People who buy liquor and people who sell it bring different perspectives to the question of whether to expand liquor sales to seven days a week.
"It is definitely more of a convenience for the public to be open Sundays, but from economic standpoint I don’t know that our liquor store bottom line would increase," said Darin Nelson, finance director and interim city manager for the City of Fridley, which operates two municipal liquor stores.
A bipartisan bill reintroduced in the Minnesota Senate this week aims to repeal the long-standing ban of selling off-sale liquor on Sundays—and would allow liquor store owners the option of being open for business seven days a week.
Currently, Minnesota is one of 12 states that still ban liquor sales on Sunday.
"We just want to keep things as they are," Frank Ball, executive director of the Minnesota Licensed Beverage Association, told the Star Tribune. "Wisconsin's got their way of doing things, and Minnesotans have their way of doing things."
The bill was reintroduced by Senators Roger Reinert (D-Duluth) and Jeremy Miller (R-Winona).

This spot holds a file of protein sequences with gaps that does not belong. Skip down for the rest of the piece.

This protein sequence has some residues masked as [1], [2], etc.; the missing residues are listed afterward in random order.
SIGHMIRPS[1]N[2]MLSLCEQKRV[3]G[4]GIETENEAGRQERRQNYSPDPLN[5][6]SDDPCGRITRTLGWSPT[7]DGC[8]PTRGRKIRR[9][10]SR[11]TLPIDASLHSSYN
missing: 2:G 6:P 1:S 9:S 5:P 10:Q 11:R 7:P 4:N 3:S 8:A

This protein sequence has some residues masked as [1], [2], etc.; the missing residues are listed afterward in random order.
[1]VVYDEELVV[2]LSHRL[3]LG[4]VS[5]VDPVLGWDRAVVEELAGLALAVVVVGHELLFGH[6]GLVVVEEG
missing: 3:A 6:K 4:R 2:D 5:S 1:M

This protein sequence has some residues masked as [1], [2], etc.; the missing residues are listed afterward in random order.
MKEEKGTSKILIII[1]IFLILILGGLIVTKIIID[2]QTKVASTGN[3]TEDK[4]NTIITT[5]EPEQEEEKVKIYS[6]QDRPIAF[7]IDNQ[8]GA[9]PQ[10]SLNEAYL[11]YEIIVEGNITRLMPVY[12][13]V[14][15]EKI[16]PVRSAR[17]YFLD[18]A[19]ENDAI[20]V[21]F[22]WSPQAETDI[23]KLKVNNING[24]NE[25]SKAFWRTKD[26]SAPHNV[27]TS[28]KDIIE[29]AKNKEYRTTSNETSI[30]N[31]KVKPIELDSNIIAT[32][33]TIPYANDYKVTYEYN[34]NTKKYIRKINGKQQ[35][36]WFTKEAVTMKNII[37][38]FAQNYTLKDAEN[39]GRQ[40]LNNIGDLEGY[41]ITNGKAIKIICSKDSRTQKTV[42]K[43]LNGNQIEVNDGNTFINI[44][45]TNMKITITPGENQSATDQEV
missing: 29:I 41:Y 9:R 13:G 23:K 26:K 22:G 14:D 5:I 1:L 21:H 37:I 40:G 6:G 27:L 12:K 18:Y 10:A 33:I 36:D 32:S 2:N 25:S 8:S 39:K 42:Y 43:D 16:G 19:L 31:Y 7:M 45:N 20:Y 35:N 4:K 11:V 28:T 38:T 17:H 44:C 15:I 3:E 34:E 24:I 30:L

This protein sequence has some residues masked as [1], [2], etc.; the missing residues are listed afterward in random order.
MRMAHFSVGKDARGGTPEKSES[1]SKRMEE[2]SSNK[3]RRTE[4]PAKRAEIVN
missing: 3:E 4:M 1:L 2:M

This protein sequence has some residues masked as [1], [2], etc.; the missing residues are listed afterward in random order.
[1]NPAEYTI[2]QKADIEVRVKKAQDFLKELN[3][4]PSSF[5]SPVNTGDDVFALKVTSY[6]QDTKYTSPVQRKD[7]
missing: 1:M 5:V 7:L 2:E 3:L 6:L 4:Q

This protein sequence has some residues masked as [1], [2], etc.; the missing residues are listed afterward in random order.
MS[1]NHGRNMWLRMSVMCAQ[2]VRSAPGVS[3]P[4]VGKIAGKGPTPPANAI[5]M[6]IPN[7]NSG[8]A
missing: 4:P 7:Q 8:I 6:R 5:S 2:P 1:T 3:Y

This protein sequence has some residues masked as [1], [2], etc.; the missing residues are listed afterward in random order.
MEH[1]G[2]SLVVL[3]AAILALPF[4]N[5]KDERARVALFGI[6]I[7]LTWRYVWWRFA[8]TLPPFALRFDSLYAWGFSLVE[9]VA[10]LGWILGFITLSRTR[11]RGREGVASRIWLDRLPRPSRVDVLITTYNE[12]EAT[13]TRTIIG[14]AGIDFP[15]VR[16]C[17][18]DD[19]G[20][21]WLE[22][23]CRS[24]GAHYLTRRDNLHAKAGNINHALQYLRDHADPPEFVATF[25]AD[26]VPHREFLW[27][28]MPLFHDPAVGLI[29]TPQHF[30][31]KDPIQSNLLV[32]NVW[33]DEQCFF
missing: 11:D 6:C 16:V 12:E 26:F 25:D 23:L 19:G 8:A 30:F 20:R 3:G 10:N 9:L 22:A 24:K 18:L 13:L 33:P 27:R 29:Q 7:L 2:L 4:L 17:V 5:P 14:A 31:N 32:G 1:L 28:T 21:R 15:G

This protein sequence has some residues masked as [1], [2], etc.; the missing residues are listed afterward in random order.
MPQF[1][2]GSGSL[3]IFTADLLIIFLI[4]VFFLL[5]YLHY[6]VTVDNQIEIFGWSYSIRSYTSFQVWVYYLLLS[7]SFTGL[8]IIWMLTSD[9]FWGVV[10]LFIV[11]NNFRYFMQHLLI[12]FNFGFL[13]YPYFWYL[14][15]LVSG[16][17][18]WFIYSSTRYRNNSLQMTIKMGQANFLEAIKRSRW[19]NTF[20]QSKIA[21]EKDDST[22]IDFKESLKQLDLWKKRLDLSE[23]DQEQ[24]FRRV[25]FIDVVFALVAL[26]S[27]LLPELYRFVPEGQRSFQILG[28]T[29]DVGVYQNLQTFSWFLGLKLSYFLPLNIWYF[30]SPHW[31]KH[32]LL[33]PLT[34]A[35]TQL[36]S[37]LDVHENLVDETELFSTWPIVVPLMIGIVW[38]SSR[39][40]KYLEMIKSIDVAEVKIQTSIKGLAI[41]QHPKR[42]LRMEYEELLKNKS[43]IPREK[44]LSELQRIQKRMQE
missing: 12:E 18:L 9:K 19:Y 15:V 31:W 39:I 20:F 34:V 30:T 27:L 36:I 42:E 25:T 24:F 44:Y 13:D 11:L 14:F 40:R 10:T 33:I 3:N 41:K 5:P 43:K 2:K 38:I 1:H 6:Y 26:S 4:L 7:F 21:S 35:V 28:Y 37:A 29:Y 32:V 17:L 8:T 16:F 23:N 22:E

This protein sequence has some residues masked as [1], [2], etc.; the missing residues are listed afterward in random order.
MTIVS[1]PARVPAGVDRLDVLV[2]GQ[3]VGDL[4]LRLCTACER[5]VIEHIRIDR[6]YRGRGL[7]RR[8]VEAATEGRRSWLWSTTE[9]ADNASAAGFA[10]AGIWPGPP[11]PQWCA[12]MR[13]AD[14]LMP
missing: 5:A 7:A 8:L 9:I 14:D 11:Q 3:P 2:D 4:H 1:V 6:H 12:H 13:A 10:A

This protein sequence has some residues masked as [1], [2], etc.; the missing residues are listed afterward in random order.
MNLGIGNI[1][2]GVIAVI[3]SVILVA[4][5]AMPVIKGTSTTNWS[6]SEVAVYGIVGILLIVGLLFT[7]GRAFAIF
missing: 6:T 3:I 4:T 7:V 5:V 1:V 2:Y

Nelson said in an email Tuesday that Sunday liquor sales might help stores in cities bordering other states, but it's not clear they would benefit municipal stores in Fridley:
Sunday liquor sales are debated on almost an annual basis. These debates tend to start from cities that border other states, which I believe all allow Sunday liquor sales. I have had several discussions with my liquor store operations manager about Sunday liquor sales. For the most part, people within our city or area are conditioned to purchase their liquor prior to Sunday. I do believe our sales would likely increase some, but what I don’t know is if our sales would increase enough to cover the additional expenses of being open an additional day. Right now, Mondays are our slowest day and that is after being closed on Sunday. If we were to be open seven days a week, I suspect Monday sales would see a further reduction. Essentially we would be spreading six days of sales over seven days.
Last June, 59 percent of Minnesotans polled by Public Policy Polling said they are in favor of the proposal. Two years ago, MinnPost took a look at who backs Sunday sales, who opposes and why.
The bill was referred to the Senate Commerce Committee. If the Senate Commerce Committee Chair decides to hear the bill it will continue to move along in the political process; if not, the bill is likely to die before making it to the floor for discussion.